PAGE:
Two years ago a pastor and mental health advocate I adored died by suicide. When I read the news I wept.
He was such a strong, powerful voice for those who loved Jesus and also struggled with depression.
In the days that followed I was mortified to see speakers and influencers denounce him and say he should never have pastored if he struggled with depression.
1) that’s a poor view of God and who He can work through and 2) read the dang room and be respectful in the days of someone’s passing.
Over and over in the Bible we see God use broken, flawed people for His glory.
People who had a speech impediment, people who struggled with depression, people who used to kill Christians.
Every person has struggles. Every pastor, leader, teacher, speaker, and podcaster has a struggle you don’t know about.
Thank you Jesus we are worth more than our private issues! We would ALL be disqualified.
Dealing with anxiety/depression/trauma/intrusive thoughts doesn’t mean you can’t make a difference in the world. It doesn’t discredit your testimony or wisdom you have to share.
Mental health struggles are no different than physical ones, we just can’t see them. They’re a lot easier to hide or make assumptions about.
A pastor who may deal with depression can still speak truth to people’s hearts. A mom who has PPD can still love her children and teach them who they are.
Your bad days do not disqualify you from the race God has called you to run.
2 Tim 1:9 says He gave us a holy calling not because of our works, but because of His grace. Nothing you do can earn His love or freedom, it was given to you.
Our effort isn’t what qualifies us for our calling!
Look at Moses, David, Elijah… Elijah experienced a powerful victory in 1 Kings and a few days later asked God to kill him.
Jeremiah cursed the day he was born. His entire ministry was filled with such difficulty that he’s called “the weeping prophet.” He cried out “why was I born if this is my life?!”
David, the man after God’s heart, someone who did great things but also made terrible choices he had to live with – “Why are you downcast, O my soul? Why so disturbed within me?” (Psalm 42:11)
The Word says that the Lord is close to the brokenhearted and He saves the crushed in spirit. (Ps 34:18)
If He can use these people, He can use you and me.
If you struggle with an eating disorder, that doesn’t disqualify you from God’s plan and calling.
If you’ve dealt with suicidal thoughts, that doesn’t discredit the giftings God has given you.
No matter your struggles, God has a purpose for your life. No one’s opinions or cruel words should steal that from you.
Don’t receive the lie over your life that you can’t ________ because you have had depression or anxiety or go to therapy or use medications or supplements.
Imagine telling a person with fibromyalgia they aren’t qualified to teach the word of God. They can’t help the condition they have.
Now imagine telling a person who Complex Post Traumatic Stress Disorder that they can’t share God’s heart with the world as they deal with trauma-based anxiety.
That’s like telling God He shouldn’t use David because of all the times he lamented in the Psalms.
Do we believe in the God of the impossible or are we limiting what He can do and who He can use?
Even Charles Spurgeon wrote about the pain of mental health –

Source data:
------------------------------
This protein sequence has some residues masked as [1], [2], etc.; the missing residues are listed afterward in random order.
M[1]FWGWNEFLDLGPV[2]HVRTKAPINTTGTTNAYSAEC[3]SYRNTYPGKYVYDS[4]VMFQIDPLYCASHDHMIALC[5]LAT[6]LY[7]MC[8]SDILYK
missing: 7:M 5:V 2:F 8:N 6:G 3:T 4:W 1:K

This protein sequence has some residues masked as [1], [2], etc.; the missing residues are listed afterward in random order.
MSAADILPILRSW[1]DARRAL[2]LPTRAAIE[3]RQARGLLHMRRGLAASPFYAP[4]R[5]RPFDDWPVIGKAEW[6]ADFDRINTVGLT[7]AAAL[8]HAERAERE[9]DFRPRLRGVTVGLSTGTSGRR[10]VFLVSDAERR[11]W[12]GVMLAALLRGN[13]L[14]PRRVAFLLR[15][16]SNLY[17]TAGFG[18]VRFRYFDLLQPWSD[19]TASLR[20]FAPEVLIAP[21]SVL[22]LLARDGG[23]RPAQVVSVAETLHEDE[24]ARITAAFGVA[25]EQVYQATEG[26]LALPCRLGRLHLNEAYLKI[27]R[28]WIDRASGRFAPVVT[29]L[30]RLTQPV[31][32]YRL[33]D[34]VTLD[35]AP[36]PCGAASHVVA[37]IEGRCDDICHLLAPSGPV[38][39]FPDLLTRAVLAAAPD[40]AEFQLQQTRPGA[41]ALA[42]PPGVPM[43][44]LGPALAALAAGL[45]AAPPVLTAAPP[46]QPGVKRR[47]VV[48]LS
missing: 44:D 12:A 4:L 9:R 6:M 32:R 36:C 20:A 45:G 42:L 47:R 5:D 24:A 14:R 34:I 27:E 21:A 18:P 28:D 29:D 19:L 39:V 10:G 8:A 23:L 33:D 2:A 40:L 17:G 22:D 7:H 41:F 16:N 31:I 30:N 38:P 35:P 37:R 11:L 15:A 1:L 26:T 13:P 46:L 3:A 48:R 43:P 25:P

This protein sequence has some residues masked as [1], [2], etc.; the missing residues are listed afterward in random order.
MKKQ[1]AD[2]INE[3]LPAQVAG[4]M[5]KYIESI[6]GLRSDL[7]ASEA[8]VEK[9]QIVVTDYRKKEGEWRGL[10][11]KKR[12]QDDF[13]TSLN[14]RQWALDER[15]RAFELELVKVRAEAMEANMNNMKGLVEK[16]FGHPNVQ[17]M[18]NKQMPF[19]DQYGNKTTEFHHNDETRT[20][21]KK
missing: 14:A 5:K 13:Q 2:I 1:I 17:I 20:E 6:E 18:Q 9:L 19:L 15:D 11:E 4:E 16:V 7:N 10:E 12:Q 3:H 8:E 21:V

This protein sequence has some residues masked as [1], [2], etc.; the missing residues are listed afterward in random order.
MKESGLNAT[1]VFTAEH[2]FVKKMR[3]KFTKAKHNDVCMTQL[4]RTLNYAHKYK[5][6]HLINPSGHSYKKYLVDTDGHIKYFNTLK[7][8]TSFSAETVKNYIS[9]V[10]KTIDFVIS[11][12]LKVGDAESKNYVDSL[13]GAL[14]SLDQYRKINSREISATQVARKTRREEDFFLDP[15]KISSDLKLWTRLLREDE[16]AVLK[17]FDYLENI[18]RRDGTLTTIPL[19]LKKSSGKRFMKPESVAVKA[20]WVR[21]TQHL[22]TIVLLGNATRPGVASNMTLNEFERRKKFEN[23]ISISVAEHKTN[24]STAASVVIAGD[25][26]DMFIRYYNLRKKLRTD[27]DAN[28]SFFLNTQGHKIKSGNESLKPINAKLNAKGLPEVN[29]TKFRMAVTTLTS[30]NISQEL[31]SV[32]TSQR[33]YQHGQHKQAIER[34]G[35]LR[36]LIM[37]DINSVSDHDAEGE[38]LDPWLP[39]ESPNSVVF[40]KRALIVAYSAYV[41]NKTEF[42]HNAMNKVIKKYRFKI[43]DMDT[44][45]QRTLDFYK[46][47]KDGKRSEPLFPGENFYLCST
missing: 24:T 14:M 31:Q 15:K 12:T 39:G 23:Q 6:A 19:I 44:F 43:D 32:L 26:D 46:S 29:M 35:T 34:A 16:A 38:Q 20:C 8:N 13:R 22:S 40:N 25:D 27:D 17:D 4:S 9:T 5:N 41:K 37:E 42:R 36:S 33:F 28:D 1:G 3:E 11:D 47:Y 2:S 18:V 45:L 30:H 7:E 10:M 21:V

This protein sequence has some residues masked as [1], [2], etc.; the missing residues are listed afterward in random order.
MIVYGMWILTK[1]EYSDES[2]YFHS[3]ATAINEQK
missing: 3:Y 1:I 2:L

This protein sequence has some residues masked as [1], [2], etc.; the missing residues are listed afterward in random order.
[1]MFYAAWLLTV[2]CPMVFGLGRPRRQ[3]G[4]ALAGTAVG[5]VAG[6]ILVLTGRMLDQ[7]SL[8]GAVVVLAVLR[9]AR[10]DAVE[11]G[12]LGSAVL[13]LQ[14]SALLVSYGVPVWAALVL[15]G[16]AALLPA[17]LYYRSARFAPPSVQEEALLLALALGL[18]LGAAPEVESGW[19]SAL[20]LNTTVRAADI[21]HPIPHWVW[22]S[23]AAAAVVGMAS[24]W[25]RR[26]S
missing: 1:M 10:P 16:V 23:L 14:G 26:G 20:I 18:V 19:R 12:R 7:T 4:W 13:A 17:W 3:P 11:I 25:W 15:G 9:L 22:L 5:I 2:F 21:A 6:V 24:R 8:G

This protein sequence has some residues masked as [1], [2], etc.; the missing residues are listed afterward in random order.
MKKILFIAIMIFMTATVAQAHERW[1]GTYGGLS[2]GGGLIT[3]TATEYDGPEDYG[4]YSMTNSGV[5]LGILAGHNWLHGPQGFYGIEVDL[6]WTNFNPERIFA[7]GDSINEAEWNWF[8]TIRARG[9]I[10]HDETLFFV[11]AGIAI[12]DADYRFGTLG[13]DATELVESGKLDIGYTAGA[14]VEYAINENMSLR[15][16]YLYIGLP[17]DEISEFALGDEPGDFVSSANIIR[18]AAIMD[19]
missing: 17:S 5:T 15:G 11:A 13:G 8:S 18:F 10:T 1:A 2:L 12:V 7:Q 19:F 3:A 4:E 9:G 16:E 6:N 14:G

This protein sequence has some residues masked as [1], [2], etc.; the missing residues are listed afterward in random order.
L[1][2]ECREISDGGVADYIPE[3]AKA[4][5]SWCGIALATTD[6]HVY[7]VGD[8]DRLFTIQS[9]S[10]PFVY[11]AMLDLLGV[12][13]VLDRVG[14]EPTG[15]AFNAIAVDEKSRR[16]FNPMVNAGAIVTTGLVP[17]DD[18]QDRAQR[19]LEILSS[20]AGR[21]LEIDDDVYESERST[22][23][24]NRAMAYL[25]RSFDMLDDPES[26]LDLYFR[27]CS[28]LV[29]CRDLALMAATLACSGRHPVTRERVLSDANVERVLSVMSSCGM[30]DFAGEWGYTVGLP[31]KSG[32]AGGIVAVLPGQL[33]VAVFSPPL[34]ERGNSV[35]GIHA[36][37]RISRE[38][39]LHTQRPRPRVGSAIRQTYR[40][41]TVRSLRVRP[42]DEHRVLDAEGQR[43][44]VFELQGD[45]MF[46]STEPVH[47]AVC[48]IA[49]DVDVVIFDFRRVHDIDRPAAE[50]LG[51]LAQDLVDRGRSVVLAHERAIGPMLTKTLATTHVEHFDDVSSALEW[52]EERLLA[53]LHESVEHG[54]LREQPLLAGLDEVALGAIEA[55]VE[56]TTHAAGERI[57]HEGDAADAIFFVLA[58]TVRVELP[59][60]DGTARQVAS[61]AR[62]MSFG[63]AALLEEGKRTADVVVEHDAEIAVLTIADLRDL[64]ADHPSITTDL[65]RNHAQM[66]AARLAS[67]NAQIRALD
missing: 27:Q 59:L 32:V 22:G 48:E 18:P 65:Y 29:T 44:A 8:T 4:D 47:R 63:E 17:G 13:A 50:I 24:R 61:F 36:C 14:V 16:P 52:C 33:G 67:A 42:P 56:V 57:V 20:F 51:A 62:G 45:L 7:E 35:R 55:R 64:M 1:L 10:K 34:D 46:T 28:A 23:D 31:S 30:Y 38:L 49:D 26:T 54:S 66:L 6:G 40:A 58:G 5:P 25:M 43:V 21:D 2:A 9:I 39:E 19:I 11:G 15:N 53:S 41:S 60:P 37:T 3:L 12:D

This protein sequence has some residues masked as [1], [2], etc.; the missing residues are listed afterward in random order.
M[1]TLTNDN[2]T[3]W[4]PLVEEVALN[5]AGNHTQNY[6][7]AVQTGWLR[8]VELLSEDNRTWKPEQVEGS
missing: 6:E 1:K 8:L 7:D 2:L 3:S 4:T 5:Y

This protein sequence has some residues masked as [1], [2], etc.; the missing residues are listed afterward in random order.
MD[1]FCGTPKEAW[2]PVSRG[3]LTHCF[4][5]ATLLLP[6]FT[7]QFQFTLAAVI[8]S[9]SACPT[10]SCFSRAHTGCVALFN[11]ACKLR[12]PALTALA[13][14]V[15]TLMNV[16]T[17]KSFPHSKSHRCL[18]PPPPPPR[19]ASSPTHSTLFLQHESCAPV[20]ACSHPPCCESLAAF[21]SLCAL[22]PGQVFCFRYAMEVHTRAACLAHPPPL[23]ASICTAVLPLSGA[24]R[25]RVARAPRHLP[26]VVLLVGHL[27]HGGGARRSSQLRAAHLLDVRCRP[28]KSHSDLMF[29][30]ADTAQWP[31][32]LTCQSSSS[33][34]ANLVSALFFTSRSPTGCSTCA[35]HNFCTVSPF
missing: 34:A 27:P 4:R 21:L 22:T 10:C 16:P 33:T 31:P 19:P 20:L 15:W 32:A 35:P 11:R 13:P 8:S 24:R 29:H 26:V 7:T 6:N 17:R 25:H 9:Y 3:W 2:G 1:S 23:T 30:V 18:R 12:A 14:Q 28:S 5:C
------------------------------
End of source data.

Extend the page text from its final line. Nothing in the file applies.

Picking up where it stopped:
The mind can descend far lower than the body, for in it there are bottomless pits. The flesh can bear only a certain number of wounds and no more, but the soul can bleed in ten thousand ways, and die over and over again each hour.Charles Spurgeon
God uses imperfect people to do incredible things. He has taken people with terrible pasts and given them bright futures!
Whatever you may be working through, what matters is that you are working through. Talk to safe people, go to counseling, change damaging situations.
What matters is your heart. Are you living in a way that shows people Jesus? Does your life show the fruit of the Spirit?
Just like a bad day doesn’t make a bad life, a bad mental health day doesn’t mean that’s who you are.
This week was extremely difficult and stretching for me and everything added up until I woke up one morning feeling the tension mounting inside me.
A glass falling off the nightstand and shattering was the small trigger that set off all my overwhelm, spilling over into an awful anxiety attack.
These moments the despair is so deep. The lies try to creep in to disqualify me, and imposter syndrome rears its ugly head.
“How can you expect to help people when you’re so broken?”
It’s easy to keep these thoughts and moments to ourselves, but calling them out takes their power. Reaching out to someone who loves you and will rebuke the lies calls you back into the light.
Here’s the thing, dear reader… The power of your testimony and victories, the stories of your struggles and successes, they will bring freedom to someone else going through it. Share your story, shame doesn’t get the final word.
Your struggles don’t disqualify you; they might just be what draws someone else to the Lord.
Your perseverance through your mental health battles will show someone dealing with the same thing that they aren’t alone, they aren’t worthless, and they have purpose too.
Whatever your calling in life might be: pastor, teacher, mother, writer, social media manager etc., you are an overcomer. You are a more than a conqueror. You are seen, loved, and valued.
If you ever doubt that God can use you, please flip through Scripture and see the long list of imperfect people that God used to prophesy, lead, evangelize, and heal.
You aren’t your bad days, you are more than depression or anxiety.